Finally, the wait is over!   3 comments

I’ve had to keep this secret under wraps for ages.  Finally I can say something about it!
Kelly Reid’s Quietspeculation.com is mainly known for financially related-MTG content.  Stuff like what to buy, expected value of packs, things like that.  Nothing that matters too much for cube designers.  (Then why am I talking about it here?)

Starting today, they’re going into different areas of content covering general areas of content, like “spikey” content like Standard and Limited strategy and “Timmy” content like EDH and even Cube, through a bunch of new writers for their site.

One of those aforementioned writers is me as I’ll be providing weekly cube content for their site. 🙂  The content will be pretty similar to my articles and posts on my blog, as I’ll go deeper into how to construct a cube and the underlying theory of cube design, archetype strategy and overall balance.  Stuff like that.

I’m also going to provide content to Evan Erwin’s cube site, cubedrafting.com.  🙂  I have an article about “letting go” of cards and it should be on the site on Thursday.

Both links will be posted here when they’re live!

But for now, some commons cube changes.

Inspiration -> Wormfang Drake.

Out of all of the draw spells that I’m running in blue, I feel that Inspiration‘s the weakest.  Its being an instant was good, but I think that the sorcery speed ones at4 mana – Foresee and Deep Analysis are much better and with cards like Think Twice, I think that it’s safe to cut Inspiration.

So what’s up with Wormfang Drake?

Because if you think about it, that's essentially what Wormfang Drake is.

The idea for running the card came from Adam Styborski’s common cube and it got me thinking.  I asked on twitter on what people would think of a 2U creature totem armor aura that turned a creature into a 3/4 flier (but made it lose all of its previous abilities.)  If you think about it in a way, that’s essentially what Wormfang Drake is.  All of the cards in the Changeling Champion trio are essentially auras with totem armor, turning whatever got championed into a 7/7, a 5/3 haster or a 4/4 lifelinker.  Sure, they attack and all, but they’re essentially auras with Totem Armor, since the creature returns (and it’s even better with creatures that trigger when they enter the battlefield.)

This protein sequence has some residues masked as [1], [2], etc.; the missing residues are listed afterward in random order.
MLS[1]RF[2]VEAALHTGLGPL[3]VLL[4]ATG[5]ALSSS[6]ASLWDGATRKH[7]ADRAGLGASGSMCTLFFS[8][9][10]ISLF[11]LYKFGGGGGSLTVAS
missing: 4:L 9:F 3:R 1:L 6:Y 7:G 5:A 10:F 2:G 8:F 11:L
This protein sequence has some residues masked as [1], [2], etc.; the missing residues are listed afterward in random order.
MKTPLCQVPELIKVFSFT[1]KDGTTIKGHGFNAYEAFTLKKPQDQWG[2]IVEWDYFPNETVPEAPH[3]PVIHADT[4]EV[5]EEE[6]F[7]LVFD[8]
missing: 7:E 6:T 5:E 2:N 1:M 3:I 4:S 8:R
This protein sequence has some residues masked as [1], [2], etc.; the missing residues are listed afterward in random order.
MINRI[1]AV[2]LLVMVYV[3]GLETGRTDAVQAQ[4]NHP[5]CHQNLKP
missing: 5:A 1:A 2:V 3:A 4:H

An unfortunate thing about blue is that its smaller creatures aren’t the greatest for combat – there’s nothing like Wretched Anurid in blue.  But it can certainly leech off of other colors to use their smaller creatures for a U/X tempo deck.  Turn my Goblin Patrol into a Wormfang Drake?  Sure!

One term that I learned about when following the Great Designer Search 2 was the term “virtual vanilla.”  These are creatures that have abilities, but once they do their thing, they’re essentially vanilla creatures.  Creatures like Aether Adept and Civic Wayfinder are examples of these types of creatures.  As it turns out, blue has a decent amount of these types of creatures, so the Drake actually works pretty well in those decks, since the Drake makes those triggers happen again if the drake dies.  Also, in the commons format, 4 toughness is quite nice and getting 4 toughness on an evasive creature doesn’t happen much in the format – a fully-leveled Knight of Cliffhaven, Shoreline Ranger, Illusionary Forces and Castle Raptors are the only ones in the format (and I’m not running the ranger.)